The Skift Airline Innovation Report is our weekly newsletter on the business of airline innovation. We look closely at the technological, financial, and design trends at airlines and airports.
Brian Sumers writes and curates the newsletter, and we send it on Wednesdays. You can find previous issues of the newsletter here.
I’m beginning to think the airline industry is like fashion: If you wait around enough, old ideas will come back into style.
Today, the example is premium economy. We published a ranking from Bloomberg of the world’s eight best products this week, and it strikes me that most look like business class from the 1980s and 1990s. Back then, most long-haul airlines had three classes: first class, business class, and economy class.
We again have three. They’re just labeled differently, with business class replacing first, and premium economy replacing business. The cabin is genius, because customers may pay double the coach price for a seat that doesn’t take up twice as much room as an economy class chair.
It’s little surprise a cabin that’s both so popular and profitable is making a comeback. What’s more interesting, I think, is its name. Rather than give it a fancy moniker that makes it seem more impressive than it is — remember United Airlines’ old Connoisseur Class? — many airlines seem to want to put “economy” in the name.
Perhaps this is because airlines want to encourage passengers to buy up from economy, rather than down from business. Presumably, they have calculated few business travelers accustomed to flat beds will rough it in any version of economy, even if it’s roughly equivalent to the business class of 1995. Eventually, though, I wonder if more airlines will drop “economy” from the name, as United (Premium Plus) and Delta (Premium Select) have already done.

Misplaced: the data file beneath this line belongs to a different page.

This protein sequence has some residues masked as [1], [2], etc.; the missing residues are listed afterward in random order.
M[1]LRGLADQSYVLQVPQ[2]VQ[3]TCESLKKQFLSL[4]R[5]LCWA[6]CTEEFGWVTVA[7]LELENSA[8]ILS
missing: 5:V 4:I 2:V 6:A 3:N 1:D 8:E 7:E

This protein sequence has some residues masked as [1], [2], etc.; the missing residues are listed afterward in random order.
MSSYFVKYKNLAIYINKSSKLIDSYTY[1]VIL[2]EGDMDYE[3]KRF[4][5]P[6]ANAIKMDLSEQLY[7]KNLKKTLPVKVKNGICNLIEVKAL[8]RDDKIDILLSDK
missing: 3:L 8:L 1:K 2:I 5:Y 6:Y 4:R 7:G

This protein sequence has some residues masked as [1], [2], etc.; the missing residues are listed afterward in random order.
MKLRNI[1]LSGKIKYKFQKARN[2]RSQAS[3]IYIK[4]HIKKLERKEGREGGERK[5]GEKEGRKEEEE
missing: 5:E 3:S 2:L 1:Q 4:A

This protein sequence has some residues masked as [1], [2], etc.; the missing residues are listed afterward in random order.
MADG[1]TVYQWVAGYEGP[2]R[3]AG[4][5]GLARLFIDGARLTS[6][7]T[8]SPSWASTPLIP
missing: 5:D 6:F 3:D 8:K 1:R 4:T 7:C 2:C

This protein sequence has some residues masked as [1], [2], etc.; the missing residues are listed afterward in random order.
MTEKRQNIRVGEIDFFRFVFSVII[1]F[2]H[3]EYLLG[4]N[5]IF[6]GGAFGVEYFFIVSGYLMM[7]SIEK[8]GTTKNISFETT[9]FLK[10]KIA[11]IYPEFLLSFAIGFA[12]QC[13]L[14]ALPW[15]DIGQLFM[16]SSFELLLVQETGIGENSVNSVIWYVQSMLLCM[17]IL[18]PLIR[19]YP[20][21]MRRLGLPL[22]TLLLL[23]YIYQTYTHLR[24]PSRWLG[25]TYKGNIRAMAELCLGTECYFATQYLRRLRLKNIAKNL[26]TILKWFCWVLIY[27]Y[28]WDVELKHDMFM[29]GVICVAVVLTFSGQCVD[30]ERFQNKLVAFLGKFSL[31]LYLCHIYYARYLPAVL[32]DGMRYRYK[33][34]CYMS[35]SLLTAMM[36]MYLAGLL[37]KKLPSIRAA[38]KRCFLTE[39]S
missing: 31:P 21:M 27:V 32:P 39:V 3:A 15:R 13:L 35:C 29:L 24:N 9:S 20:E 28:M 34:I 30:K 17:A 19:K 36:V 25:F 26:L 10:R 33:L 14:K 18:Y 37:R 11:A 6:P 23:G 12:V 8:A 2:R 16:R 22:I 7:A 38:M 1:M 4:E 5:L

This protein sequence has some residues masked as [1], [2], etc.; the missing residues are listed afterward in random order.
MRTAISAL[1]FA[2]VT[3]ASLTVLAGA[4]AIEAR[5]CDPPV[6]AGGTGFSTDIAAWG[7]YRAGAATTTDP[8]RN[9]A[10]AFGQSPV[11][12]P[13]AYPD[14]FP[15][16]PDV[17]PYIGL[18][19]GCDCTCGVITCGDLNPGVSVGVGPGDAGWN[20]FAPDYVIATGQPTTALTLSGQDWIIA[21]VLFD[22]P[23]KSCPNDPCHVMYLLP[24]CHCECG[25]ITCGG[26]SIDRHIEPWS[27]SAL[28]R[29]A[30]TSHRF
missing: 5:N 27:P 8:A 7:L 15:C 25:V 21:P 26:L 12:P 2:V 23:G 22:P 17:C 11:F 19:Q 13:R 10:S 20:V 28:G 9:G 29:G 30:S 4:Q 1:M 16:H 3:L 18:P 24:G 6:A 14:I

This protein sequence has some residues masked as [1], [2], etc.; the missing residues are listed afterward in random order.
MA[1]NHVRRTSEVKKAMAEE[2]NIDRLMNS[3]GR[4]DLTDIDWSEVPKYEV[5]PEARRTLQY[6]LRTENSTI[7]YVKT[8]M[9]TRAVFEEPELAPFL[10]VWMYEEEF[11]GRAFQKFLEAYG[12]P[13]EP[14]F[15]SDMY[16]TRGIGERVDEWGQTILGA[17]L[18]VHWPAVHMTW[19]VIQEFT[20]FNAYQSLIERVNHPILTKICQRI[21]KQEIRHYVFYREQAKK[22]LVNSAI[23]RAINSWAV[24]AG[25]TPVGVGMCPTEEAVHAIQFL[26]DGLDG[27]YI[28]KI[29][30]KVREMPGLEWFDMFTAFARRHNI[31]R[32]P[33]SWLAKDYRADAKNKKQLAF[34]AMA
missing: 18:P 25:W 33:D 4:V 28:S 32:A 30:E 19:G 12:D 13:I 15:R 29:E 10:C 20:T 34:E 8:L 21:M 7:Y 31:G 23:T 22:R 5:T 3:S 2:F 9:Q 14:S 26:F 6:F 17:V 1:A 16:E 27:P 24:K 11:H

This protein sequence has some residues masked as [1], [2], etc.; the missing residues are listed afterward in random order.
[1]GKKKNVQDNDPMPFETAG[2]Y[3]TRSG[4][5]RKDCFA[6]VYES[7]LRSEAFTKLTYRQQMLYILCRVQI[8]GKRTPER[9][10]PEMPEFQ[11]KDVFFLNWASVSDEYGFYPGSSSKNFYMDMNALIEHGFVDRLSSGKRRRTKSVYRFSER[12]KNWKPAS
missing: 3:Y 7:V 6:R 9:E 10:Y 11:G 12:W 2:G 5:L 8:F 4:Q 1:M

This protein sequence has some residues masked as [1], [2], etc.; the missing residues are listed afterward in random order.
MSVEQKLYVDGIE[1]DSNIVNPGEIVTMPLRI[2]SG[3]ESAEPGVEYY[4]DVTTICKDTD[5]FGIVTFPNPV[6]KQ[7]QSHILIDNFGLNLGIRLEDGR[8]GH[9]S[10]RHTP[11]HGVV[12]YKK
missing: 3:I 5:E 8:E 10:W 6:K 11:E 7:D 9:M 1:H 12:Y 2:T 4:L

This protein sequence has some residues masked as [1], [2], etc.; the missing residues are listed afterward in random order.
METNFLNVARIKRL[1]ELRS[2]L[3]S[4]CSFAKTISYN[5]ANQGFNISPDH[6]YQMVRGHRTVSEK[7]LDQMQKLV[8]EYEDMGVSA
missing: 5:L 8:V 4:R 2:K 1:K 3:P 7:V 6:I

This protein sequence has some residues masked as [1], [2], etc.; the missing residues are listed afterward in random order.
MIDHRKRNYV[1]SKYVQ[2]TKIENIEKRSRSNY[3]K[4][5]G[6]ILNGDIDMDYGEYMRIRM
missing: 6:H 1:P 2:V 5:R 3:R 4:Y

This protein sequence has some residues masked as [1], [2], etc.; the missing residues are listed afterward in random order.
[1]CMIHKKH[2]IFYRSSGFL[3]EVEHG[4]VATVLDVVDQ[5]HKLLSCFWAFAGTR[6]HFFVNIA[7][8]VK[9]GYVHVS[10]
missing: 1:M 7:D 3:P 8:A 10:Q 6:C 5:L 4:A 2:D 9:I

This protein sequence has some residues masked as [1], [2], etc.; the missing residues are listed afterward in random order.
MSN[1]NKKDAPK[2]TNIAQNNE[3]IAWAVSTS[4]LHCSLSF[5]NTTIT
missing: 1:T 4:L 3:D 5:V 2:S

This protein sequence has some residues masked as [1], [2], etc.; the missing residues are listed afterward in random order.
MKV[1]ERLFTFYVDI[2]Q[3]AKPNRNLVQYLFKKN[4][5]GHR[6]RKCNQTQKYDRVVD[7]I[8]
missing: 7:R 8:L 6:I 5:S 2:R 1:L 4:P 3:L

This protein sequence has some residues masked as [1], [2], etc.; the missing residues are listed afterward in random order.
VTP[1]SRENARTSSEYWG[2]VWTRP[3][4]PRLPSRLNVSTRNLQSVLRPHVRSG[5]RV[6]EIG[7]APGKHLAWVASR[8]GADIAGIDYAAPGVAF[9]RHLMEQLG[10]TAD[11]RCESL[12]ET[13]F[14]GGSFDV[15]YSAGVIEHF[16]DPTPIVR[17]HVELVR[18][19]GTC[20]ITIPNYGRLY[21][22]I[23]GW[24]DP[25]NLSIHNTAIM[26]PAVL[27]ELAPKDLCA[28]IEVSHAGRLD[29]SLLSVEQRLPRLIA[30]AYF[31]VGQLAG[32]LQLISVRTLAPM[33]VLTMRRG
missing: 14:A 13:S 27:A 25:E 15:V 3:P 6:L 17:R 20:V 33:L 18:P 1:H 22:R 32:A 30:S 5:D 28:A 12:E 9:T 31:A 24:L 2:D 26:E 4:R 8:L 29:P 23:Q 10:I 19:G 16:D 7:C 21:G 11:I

What do you think? Let me know via twitter or email.
Best of Skift
This Startup Is Selling Fly-by-the-Hour Airline Gift Cards: When consumers think about airplane travel, they almost aways consider how much it will cost, not how many hours it will take. But a startup called Flyhour is selling gift cards good for a certain number of flight hours on just about any major airline. Will this idea work? Or will people who want to give the gift of travel stay with regular airline-branded gift cards?
EasyJet Soars Above Brexit Black Clouds: EasyJet is making money despite uncertainty over Brexit, and its CEO does not expect that will change, no matter what the UK government does, he said this week on the carrier’s earnings call. But as Skift’s Patrick Whyte, our Europe editor, reports, the company is keeping watch on its ownership structure. In a worst-case scenario, the airline might need to be more than half-owned by EU nationals. It’s now about 47 percent owned by EU nationals.
Corporate Hotel and Air Business Remains Strong, But for How Long? My colleague Andrew Sheivachman, who covers business travel for Skift, followed earnings calls for major travel companies, including airlines, and found a theme. Most companies are reporting strong corporate travel demand, but not everyone is sure it will last forever.
JetSetGo’s New SkyShuttle Takes Off Ahead of Uber in India’s Competitive Air Taxi Market: Skift’s new Asia editor, Raini Hamdi, introduces us to an Indian company offering scheduled business jet and helicopter flights between and within cities in India. The company, which has been around for four years, is often called the “Uber of Indian skies,” she writes.